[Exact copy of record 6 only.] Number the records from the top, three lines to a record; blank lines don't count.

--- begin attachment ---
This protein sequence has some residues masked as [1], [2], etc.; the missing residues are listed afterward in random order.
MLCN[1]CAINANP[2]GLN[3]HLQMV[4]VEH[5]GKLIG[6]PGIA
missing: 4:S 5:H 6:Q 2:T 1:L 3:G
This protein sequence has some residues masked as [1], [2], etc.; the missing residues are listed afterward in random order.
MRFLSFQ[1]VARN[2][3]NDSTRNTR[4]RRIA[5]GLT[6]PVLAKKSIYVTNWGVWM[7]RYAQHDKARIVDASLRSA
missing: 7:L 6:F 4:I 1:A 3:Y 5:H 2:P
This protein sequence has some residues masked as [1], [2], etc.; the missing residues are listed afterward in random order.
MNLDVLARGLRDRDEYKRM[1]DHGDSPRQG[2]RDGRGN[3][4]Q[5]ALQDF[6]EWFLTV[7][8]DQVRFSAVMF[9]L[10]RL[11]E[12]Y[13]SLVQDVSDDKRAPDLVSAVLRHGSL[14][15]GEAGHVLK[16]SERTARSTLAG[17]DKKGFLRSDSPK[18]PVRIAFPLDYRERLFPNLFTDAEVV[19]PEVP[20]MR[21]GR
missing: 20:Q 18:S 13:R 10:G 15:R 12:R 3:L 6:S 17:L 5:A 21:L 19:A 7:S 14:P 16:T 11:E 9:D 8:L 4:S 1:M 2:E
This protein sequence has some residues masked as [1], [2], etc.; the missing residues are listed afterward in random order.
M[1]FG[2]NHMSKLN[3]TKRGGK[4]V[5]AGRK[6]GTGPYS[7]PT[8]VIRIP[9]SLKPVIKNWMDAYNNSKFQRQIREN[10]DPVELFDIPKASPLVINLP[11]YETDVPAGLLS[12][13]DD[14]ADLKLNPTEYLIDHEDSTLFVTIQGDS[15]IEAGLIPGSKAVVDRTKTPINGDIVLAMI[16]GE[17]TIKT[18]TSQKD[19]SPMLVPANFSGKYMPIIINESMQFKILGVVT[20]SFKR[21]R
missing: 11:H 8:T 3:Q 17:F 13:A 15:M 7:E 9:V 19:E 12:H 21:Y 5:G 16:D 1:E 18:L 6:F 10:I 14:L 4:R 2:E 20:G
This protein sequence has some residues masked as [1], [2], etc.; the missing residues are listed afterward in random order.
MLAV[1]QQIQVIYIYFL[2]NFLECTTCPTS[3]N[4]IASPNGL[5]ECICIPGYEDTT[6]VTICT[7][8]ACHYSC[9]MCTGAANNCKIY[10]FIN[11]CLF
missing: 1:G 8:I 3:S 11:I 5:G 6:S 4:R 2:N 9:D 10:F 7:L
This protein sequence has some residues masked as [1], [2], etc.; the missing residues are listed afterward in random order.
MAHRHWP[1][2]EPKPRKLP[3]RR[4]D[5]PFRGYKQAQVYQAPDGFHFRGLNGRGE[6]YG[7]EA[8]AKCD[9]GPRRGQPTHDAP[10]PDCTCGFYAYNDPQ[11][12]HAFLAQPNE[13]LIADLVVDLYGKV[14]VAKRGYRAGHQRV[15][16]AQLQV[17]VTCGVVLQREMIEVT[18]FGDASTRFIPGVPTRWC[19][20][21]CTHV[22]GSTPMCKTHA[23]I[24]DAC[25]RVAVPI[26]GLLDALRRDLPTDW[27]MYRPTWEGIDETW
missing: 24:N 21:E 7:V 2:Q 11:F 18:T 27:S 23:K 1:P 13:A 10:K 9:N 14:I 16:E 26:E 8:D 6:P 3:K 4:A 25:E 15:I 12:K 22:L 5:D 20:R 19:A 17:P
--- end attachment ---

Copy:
This protein sequence has some residues masked as [1], [2], etc.; the missing residues are listed afterward in random order.
MAHRHWP[1][2]EPKPRKLP[3]RR[4]D[5]PFRGYKQAQVYQAPDGFHFRGLNGRGE[6]YG[7]EA[8]AKCD[9]GPRRGQPTHDAP[10]PDCTCGFYAYNDPQ[11][12]HAFLAQPNE[13]LIADLVVDLYGKV[14]VAKRGYRAGHQRV[15][16]AQLQV[17]VTCGVVLQREMIEVT[18]FGDASTRFIPGVPTRWC[19][20][21]CTHV[22]GSTPMCKTHA[23]I[24]DAC[25]RVAVPI[26]GLLDALRRDLPTDW[27]MYRPTWEGIDETW
missing: 24:N 21:E 7:V 2:Q 11:F 18:T 27:S 23:K 1:P 13:A 10:K 9:N 14:I 16:E 26:E 8:D 6:P 3:K 4:A 25:E 15:I 12:K 22:L 5:D 20:R 19:A 17:P